Running competitions have probably existed for most of humanity's history and were a key part of the ancient Olympic Games as well as the modern Olympics. The activity of running went through a period of widespread popularity in the United States during the running boom of the 1970's. Over the next two decades, as many as 25 million Americans were doing some form of running or jogging – accounting for roughly one tenth of the population.[34] Today, road racing is a popular sport among non-professional athletes, who included over 7.7 million people in America alone in 2002.[35]

Limits of speed

Footspeed, or sprint speed, is the maximum speed at which a human can run. It is affected by many factors, varies greatly throughout the population, and is important in athletics and many sports.

The fastest human footspeed on record is 44.72 km/h (27.79 mph), seen during a 100-meter sprint (average speed between the 60th and the 80th meter) by Usain Bolt.[36]

Running speed over increasing distance

Distance metres Men m/sec Women m/sec
100 10.44 9.53
200 10.42 9.37
400 9.26 8.44
800 7.92 7.06
1,000 7.58 6.71
1,500 7.28 6.51
1,609 mile 7.22 6.36
2,000 7.02 6.15
3,000 6.81 6.17
5,000 6.60 5.87
10,000 track 6.34 5.64
10,000 road 6.23 5.49
15,000 road 6.02 5.38
20,000 track 5.91 5.09
20,000 road 6.02 5.30
21,097 Half marathon 6.02 5.29
21,285 One hour run 5.91 5.14
25,000 track 5.63 4.78
25,000 road 5.80 5.22
30,000 track 5.60 4.72
30,000 road 5.69 5.06
42,195 Marathon 5.67 5.19
90,000 Comrades 4.68 4.23
100,000 4.46 4.24
273,366 24-hour run 3.16 2.82

Events by type

Track running

Track running events are individual or relay events with athletes racing over specified distances on an oval running track. The events are categorised as sprints, middle and long-distance, and hurdling.

Road running

Road running takes place on a measured course over an established road (as opposed to track and cross country running). These events normally range from distances of 5 kilometers to longer distances such as half marathons and marathons, and they may involve large numbers of runners or wheelchair entrants.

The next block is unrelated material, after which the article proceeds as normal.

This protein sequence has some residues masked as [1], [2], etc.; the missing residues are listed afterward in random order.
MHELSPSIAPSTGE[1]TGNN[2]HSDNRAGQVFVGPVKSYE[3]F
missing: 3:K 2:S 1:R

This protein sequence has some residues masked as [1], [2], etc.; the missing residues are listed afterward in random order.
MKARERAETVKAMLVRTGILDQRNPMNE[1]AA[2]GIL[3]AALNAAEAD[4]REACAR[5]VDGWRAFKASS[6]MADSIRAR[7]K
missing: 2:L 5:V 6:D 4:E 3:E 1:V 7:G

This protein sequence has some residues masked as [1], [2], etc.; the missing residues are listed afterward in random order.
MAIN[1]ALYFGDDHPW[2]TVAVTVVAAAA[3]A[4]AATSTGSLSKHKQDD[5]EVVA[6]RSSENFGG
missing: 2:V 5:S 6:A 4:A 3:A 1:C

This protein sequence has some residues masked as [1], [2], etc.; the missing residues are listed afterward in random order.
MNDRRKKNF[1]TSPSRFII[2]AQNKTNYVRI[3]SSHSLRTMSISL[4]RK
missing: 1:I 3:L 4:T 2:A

Cross country running

Cross country running takes place over open or rough terrain. The courses used at these events may include grass, mud, woodlands, hills, flat ground and water. It is a popular participatory sport, and is one of the events which, along with track and field, road running, and racewalking, makes up the umbrella sport of athletics.

Events by distance

Sprints

Sprints are short running events in athletics and track and field. Races over short distances are among the oldest running competitions. The first 13 editions of the Ancient Olympic Games featured only one event – the stadion race, which was a race from one end of the stadium to the other.[37] There are three sprinting events which are currently held at the Olympics and outdoor World Championships: the 100 metres, 200 metres, and 400 metres. These events have their roots in races of imperial measurements which were later altered to metric: the 100 m evolved from the 100 yard dash,[38] the 200 m distances came from the furlong (or 1/8 of a mile),[39] and the 400 m was the successor to the 440 yard dash or quarter-mile race.[40]

At the professional level, sprinters begin the race by assuming a crouching position in the starting blocks before leaning forward and gradually moving into an upright position as the race progresses and momentum is gained.[41] Athletes remain in the same lane on the running track throughout all sprinting events,[40] with the sole exception of the 400 m indoors. Races up to 100 m are largely focused upon acceleration to an athlete's maximum speed.[41] All sprints beyond this distance increasingly incorporate an element of endurance.[42] Human physiology dictates that a runner's near-top speed cannot be maintained for more than thirty seconds or so as lactic acid builds up and leg muscles begin to be deprived of oxygen.[40]

The 60 metres is a common indoor event and it an indoor world championship event. Other less-common events include the 50 metres, 55 metres, 300 metres and 500 metres which are used in some high and collegiate competitions in the United States. The 150 metres, though rarely competed, has a star-studded history: Pietro Mennea set a world best in 1983,[43] Olympic champions Michael Johnson and Donovan Bailey went head-to-head over the distance in 1997,[44] and Usain Bolt improved Mennea's record in 2009.[43]

Middle distance

Middle distance running events are track races longer than sprints up to 3000 metres. The standard middle distances are the 800 metres, 1500 metres and mile run, although the 3000 metres may also be classified as a middle distance event.[45] The 880 yard run, or half mile, was the forebear to the 800 m distance and it has its roots in competitions in the United Kingdom in the 1830s.[46] The 1500 m came about as a result of running three laps of a 500 m track, which was commonplace in continental Europe in the 1900s.[47]

See also

References

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  21. ^ Stretching and running injuries
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  29. ^ Exercise 'can reverse ageing'
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  47. ^ 1500 m – Introduction. IAAF. Retrieved 5 April 2010.

External links